(KMOV) -- Less than two months after a subcontractor hit a gas line at 2222 Menard, the company’s insurance company agreed to pay the City of St. Louis $125,000 for the cost of the emergency response.
No one was hurt in the February 5th explosion, but the city says it spent $142,932.72 in taxpayer money to fight the fire, use police officers to enforce an evacuation, and condemn the building once it was destroyed. After negotiations with the insurance company, the city agreed to take a payment of $125,000 and avoid a lawsuit.
“When you look at this to move forward, our goal is not to try and sue anyone. It's really to re-cooperate the cost to us, as a city. And, it's to make sure to let the neighborhood know that our job is to make sure we do things right for them,” said Richard Gray, Director of the Department of Public Safety.
Most of the city’s bill ($108,538.65) is attributed to the Forestry Division for the cost of removing four trees that are about 35 years old. In a letter to the subcontractor’s insurance company, the city’s legal investigator wrote that it cost $24,186.55 for firefighters to respond, $9,848.60 for police to secure the scene, and $160.92 in time spent for the building division to investigate and condemn the building after the explosion. The city also spent $198.00 to tow three vehicles from the street after they were damaged in the blast.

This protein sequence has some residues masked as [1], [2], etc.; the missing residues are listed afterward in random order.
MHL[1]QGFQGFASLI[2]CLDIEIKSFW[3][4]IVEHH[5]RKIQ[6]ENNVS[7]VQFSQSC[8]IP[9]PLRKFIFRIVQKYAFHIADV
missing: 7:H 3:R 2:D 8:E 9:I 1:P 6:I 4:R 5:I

The subcontractor, Four Winds Construction, was not licensed to operate in the city. The Beresford, South Dakota-based company was hired by a contractor who was hired by AT&T to dig a fiber line. The crew hit a gas line instead.
Gray says Four Winds is still not licensed in the city, but it is not banned from seeking a license in the future.
“Obviously, a company like this would face scrutiny in the process but we definitely would allow them to, if they pass all the right procedures that we have,” said Gray.
While the city says its case is settled, the owner of the building on Menard may have a longer road ahead. The turn of the century, four story building at the corner of Menard and Shenandoah Avenue could not be saved. It was demolished last month. A chain link fence surrounds the edge of the property, that used to house offices for Stars Design Group, an apartment, and a condo that was under renovation.
Building owner Bret Schnitker and his wife were just weeks away from moving into the condo when the explosion happened and their company has had to continue operations at other office space.
Schnitker says he’s not sure when he can rebuild. He says the timeline will depend on the outcome of his own efforts to hold someone accountable for the blast. He says his company intends to file a claim with AT&T.
Tuesday, neighbors who were walking dogs, paused to look out over the now vacant lot.
“It was very beautiful, a very good restoration,” said Marilyn Lane who once visited the building during a home tour.
Derek Hunter, who lives two blocks away, said he’s relieved to hear the owners intend to rebuild in the same spot.
“We don’t want this just to be left alone”.